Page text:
In depth study of the New Haven House typology in combination with the modular mid-century Metabolist movement in Japan, particularly the work of Kisho Kurokawa. The resulting exploratory model fuses elements of structure, scale, communal organization, and method of construction between the two housing types
Kurokawa model of concrete structural components for one unit of mass apartments
Diagram by Kurokawa illustrating assembly method of concrete structural components for mass apartment complex, creating a series of sites for the placement of interchangeable modular bathroom and kitchen 'pods'
Resulting 'monster model' neighborhood
Examples of houses fusing elements of the New Haven typology and principles of metabolism, particularly scale in relation to interchangeable white pods
Monster Model Assembly
A video illustrating the reconfigurable nature of tropes of the New Haven house and neighborhood fused with symbiotic principles of Metabolism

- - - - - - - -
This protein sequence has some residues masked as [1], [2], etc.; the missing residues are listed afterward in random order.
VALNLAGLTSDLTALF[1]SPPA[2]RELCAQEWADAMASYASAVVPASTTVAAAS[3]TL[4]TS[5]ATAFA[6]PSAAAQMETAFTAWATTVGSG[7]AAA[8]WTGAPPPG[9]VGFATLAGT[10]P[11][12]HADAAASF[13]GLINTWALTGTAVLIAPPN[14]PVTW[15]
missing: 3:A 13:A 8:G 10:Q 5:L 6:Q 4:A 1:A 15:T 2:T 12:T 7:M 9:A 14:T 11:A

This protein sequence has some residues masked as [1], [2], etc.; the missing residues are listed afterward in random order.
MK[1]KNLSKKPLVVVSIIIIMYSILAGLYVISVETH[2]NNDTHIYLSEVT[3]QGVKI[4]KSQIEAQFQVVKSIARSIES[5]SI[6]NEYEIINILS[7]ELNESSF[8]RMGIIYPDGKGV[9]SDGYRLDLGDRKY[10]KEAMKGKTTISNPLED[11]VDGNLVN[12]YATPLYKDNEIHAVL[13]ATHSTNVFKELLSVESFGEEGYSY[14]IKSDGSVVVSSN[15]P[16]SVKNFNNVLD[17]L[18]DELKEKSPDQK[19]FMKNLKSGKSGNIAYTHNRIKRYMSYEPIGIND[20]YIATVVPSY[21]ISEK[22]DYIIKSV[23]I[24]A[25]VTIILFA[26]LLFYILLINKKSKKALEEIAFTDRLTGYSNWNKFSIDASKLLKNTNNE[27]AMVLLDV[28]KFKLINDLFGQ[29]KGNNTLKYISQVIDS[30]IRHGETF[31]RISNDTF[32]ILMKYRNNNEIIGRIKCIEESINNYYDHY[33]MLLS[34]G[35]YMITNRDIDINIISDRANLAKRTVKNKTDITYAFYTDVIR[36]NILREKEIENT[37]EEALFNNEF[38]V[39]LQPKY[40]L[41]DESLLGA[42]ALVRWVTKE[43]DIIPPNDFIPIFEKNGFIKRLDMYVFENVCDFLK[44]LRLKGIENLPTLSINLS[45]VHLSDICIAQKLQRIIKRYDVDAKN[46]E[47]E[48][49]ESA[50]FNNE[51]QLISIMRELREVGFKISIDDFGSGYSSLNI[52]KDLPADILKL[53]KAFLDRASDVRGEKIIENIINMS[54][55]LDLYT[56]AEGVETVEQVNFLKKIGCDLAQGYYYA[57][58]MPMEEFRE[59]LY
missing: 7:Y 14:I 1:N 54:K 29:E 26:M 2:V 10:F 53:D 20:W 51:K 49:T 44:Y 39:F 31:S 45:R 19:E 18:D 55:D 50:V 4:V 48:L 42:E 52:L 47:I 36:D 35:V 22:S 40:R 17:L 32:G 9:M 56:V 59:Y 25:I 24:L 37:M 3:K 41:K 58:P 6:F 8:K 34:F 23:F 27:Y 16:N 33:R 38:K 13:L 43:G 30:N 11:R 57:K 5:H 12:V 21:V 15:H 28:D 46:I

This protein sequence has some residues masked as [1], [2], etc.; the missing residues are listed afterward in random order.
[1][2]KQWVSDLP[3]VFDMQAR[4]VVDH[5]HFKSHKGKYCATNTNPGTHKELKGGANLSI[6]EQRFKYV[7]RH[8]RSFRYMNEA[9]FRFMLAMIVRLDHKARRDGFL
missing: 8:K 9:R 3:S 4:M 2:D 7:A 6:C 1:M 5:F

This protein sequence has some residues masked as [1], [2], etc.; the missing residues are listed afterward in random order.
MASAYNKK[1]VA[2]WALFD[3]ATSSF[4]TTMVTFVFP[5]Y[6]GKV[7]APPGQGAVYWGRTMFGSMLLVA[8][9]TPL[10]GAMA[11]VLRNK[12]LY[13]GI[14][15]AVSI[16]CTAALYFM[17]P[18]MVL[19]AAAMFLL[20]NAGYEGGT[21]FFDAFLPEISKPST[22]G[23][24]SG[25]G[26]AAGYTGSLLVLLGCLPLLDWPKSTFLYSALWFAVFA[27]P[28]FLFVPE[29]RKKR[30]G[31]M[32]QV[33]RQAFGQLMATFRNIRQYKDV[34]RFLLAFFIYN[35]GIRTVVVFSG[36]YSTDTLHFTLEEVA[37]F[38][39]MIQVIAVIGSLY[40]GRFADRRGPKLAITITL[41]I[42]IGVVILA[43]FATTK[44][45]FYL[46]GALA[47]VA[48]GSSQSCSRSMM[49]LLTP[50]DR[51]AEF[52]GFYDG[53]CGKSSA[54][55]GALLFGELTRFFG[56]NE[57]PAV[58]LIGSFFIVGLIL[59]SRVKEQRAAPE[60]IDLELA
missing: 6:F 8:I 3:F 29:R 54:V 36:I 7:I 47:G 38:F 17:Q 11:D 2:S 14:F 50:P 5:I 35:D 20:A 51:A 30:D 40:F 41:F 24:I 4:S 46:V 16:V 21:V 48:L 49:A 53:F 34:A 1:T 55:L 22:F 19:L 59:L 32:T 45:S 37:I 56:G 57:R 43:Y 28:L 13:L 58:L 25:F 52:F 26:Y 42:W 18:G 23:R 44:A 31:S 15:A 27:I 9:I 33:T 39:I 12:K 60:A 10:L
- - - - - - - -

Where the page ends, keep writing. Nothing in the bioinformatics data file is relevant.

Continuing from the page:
An exploration in efficiency in the planning of a two unit 'co-habitation'. For purposes of the exploration, the design is limited to a 16'x'16'x14' cube, 12' off the ground, in which light can only enter via the roof structure
Assembly of kinetic components (shaded in red) including a gantry bed, sliding roof structure (to provide adequate throughout the day), and retractable stairs, also serving as shelving
Two Unit Modular House Proposal
Design and component assembly of a modular two unit apartment to house an individual client and family in separate private units
Study of configurations of modules which can be transported on various types of flatbed trucks to the final construction site
Components and assembly of a single standard module to ship on a flatbed truck
Layout of a two unit modular dwelling
3/4 scale model of 9'x9' corner of the two unit dwelling, illustrating integration of a stair, bathroom, and operable sliding panel components for desired level of exterior privacy